The Meaning of Voting

DeVOTE is an ERC Starting Grant project running from January 2021 to December 2025. A research team led by Ass.-Prof. Carolina Plescia develops and applies a new interdisciplinary theoretical and methodological approach to study what ‘voting’ means for ordinary citizens. 

‘Meaning’, in this project, refers to both the importance of voting for citizens as well as what is meant by voting for citizens, which may encompass citizen definitions or understandings of voting and/or the motivations they have for voting or not.

The question what is the meaning of voting is of great importance today due to the growing distrust in the act of voting itself as well as in democratic institutions in many countries around the world.

Centuries-old philosophical debates as well as electoral research itself are based on the assumption that the act of voting is important for citizens and that citizens are fundamentally interested in elections and their outcomes. The DeVOTE project challenges these assumptions by systematically investigating the political, symbolic and psychological meanings of voting. What does voting mean to you? Is voting a civic duty? Is there a political alternative to voting?

Going Beyond Known Methods and Countries

Using a novel methodological approach, a new typology of meanings and motivations for voting will be developed. This will allow the introduction of new concepts and indicators for electoral research, the significance of which goes far beyond the present project and should make the act of voting as such easier to understand. In order to achieve this, the attitudes of citizens will first be studied by means of interviews, and subsequently combined with panel survey data and survey experiments.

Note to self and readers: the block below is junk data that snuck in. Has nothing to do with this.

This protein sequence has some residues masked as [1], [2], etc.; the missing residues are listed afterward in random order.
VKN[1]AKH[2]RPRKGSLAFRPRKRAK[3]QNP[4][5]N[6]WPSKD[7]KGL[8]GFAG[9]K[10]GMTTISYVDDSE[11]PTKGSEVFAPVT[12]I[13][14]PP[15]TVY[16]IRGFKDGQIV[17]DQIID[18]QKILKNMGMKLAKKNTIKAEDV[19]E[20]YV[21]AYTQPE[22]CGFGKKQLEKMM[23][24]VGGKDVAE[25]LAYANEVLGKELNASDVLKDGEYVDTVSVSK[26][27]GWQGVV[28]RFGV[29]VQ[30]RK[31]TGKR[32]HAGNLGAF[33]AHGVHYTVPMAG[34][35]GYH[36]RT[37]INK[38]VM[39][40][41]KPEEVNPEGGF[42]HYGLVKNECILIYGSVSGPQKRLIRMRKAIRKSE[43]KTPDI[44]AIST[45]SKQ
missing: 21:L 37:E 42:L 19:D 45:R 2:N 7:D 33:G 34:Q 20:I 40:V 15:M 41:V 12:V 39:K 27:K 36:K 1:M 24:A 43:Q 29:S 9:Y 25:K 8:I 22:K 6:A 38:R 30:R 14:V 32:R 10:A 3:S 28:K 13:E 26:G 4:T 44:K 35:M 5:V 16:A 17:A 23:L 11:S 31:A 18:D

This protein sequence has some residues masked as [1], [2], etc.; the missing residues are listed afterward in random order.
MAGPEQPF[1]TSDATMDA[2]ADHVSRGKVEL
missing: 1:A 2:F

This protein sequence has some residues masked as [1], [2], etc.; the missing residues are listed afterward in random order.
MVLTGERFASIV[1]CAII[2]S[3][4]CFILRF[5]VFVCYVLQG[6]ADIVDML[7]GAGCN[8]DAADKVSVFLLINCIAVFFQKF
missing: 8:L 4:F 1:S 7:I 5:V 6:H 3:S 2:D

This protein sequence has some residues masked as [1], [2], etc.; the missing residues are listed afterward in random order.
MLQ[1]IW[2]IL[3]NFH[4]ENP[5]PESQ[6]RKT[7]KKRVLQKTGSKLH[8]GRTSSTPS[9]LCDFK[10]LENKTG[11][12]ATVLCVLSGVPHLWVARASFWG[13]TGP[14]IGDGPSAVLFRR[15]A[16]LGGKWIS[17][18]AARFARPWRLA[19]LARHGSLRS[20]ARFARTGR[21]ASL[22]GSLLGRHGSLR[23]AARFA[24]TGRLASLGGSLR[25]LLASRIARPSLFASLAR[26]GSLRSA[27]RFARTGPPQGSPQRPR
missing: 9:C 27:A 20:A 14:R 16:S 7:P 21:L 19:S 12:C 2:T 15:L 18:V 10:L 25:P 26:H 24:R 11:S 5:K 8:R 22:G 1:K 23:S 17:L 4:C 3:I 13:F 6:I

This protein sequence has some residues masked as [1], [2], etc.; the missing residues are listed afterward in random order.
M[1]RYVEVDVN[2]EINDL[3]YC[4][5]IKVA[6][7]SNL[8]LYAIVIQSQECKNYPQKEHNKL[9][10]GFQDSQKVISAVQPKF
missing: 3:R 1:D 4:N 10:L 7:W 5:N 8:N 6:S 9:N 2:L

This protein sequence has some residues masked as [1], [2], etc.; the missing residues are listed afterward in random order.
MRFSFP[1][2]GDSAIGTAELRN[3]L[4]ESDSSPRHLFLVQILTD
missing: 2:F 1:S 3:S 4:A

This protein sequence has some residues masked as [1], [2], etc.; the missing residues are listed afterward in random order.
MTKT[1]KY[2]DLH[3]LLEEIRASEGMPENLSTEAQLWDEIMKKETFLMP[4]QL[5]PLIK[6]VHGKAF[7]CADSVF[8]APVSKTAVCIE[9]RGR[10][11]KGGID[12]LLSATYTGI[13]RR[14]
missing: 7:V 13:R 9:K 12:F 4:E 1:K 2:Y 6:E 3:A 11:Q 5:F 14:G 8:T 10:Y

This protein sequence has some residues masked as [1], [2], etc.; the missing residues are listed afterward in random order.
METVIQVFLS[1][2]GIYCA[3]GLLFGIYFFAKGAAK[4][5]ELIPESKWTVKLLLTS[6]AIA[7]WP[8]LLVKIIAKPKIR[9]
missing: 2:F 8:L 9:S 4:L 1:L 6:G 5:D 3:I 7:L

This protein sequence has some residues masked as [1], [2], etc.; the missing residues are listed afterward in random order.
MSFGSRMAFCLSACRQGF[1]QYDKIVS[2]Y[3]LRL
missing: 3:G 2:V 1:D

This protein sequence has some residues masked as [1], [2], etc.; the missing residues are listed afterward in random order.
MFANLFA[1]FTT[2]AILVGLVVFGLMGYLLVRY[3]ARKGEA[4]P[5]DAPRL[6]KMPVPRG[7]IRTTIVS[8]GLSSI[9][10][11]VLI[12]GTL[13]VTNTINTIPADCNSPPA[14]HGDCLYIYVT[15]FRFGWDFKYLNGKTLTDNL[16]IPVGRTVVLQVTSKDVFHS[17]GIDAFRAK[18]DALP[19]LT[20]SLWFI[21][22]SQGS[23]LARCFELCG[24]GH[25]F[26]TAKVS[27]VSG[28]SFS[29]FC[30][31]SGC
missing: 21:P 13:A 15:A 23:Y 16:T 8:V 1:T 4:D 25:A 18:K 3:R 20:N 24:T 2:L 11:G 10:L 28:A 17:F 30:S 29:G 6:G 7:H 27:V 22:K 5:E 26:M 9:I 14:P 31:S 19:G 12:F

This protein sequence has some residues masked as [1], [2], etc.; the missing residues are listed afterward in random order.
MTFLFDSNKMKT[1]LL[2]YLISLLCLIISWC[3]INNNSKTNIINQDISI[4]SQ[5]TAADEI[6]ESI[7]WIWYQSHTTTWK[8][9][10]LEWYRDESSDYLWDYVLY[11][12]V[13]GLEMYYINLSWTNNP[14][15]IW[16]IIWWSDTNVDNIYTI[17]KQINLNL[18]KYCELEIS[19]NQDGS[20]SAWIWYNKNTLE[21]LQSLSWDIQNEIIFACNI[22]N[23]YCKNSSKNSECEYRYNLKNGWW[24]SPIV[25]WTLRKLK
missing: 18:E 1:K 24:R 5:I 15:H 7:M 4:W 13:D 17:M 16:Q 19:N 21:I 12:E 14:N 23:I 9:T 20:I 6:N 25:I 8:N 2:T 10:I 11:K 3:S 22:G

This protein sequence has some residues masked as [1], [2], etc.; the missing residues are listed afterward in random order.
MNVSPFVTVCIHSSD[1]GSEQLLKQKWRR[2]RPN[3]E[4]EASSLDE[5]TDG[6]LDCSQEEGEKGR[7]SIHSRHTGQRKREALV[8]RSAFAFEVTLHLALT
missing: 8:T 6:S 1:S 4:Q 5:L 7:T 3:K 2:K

This project does not only focus on the already well-researched countries in Western Europe, but also looks at the so-called autocracies in Europe and beyond (e.g. Hungary). This allows new insights into voting outside of democratic systems. Through the practice-oriented analysis of elections, the project offers an important source of information on the political significance that citizens attach to elections and the act of voting. The project results will therefore serve as an important basis for the (re)evaluation of elections and electoral systems, and will also make it possible to critically question previous interpretations of elections by the media and politicians.



Department of Government
University of Vienna
Kolingasse 14-16, 6th Floor
1090 Vienna, Austria


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This project has received funding from the European Research Council Grant Agreement no. 949247. Our website reflects only the authors’ views and the European Union is not liable for any use that may be made of the information contained therein.

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